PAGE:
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I have encountered another sentence while translating some text of Japanese history The sentence is:

人家の竈(かまど)から炊煙が立ち上っていないことに気づいて租税を免除します。 jinka no kamado kara 炊煙 ga tachiagatteinai koto ni kidzuite sozei wo menjo shimasu.

So I have these words:

人家 jinka


I have problem with the meaning of jinka. Does this refer to houses and buildings in that period of history? In case of 炊煙. As I found out 炊 taku means cooking and 煙 kemu means fume and smoke. So Do I presume well if I think they mean "fumes and smokes deriving from cooking"? And how can we pronounce it?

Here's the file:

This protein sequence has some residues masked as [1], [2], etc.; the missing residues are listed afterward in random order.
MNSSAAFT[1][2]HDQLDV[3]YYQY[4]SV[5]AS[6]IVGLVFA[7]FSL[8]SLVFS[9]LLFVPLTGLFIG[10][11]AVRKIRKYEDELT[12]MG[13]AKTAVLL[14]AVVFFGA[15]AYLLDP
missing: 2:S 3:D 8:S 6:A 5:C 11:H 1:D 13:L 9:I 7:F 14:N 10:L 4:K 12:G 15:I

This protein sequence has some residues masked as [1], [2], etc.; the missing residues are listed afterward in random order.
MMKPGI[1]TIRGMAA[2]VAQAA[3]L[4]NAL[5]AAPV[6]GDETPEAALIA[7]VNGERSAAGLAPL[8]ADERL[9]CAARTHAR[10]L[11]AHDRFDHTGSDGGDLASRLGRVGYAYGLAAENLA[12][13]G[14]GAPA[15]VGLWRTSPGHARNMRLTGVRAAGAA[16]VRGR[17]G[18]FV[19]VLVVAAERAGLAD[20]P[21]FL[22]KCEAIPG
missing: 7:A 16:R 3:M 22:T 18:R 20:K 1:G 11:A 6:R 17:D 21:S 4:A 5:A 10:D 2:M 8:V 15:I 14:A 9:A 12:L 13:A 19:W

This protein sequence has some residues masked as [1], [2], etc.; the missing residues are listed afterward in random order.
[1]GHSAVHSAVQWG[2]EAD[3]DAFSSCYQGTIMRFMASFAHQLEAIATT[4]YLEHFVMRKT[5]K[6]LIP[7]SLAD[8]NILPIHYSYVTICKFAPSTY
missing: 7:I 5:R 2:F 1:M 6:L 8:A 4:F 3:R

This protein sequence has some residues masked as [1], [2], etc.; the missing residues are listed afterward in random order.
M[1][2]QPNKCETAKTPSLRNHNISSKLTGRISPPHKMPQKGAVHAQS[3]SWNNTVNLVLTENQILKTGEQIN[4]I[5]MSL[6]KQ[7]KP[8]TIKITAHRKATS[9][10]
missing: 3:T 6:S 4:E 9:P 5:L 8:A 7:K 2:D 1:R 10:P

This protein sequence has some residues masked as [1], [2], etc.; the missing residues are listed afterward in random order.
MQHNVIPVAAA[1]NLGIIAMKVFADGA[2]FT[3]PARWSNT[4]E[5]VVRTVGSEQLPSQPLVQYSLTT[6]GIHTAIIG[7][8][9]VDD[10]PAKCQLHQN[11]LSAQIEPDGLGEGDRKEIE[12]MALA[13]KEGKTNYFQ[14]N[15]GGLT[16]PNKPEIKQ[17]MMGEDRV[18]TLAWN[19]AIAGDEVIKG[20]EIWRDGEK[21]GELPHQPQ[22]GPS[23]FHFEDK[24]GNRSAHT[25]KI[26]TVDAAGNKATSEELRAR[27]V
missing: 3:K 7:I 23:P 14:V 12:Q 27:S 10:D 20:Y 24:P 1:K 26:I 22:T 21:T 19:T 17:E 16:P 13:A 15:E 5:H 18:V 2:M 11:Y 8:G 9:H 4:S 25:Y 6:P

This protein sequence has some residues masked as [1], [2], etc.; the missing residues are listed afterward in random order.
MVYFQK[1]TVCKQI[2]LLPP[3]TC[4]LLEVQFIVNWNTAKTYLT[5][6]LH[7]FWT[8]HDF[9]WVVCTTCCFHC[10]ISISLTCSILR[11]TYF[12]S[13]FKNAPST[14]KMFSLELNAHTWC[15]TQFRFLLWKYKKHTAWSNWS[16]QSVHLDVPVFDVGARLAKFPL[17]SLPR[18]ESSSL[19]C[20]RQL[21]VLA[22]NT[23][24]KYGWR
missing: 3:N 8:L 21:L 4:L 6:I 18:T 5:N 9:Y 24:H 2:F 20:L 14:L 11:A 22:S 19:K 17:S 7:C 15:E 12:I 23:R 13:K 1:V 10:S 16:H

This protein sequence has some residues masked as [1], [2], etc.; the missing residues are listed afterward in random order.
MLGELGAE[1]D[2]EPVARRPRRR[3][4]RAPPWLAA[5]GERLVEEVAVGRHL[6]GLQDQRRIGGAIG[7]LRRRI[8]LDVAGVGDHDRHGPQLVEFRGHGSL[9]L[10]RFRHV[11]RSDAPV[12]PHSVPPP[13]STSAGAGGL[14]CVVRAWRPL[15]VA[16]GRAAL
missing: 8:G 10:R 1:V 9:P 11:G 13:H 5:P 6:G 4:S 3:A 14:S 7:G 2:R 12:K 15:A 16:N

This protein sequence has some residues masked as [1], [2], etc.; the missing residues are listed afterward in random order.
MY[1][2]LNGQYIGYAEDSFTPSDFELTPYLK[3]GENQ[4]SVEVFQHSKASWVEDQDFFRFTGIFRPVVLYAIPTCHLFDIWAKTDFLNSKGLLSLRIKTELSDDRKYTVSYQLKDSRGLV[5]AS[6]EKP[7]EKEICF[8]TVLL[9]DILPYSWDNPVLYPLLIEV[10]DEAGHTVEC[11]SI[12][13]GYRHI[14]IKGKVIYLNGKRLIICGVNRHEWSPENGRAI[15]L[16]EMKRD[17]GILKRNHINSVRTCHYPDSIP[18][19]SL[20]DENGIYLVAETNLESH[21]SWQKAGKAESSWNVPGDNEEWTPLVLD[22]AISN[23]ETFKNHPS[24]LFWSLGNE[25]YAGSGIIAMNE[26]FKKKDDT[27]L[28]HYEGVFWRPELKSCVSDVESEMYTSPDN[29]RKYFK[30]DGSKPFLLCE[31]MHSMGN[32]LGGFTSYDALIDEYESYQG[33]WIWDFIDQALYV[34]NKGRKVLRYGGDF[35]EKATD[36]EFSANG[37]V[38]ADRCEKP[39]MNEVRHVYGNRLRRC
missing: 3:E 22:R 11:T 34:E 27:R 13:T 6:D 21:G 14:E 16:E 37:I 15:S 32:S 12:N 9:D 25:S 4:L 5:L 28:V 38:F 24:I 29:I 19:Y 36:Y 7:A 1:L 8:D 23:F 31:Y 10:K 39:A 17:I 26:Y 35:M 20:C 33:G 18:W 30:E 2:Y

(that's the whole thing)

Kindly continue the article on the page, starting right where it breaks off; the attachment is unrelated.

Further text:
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dic.yahoo.co.jp/… – snailplane Dec 12 '12 at 19:44

As snailplane points out, you can find 炊煙{すいえん} in the dictionary. It's the smoke that comes from cooking, presumably an older word since all the definitions refer specifically to smoke from a かまど, but as your rather astute skills of deduction have ascertained, it is in fact smoke from cooking.

人家 is not exclusively a historical word. It refers to houses where people live and is used today.

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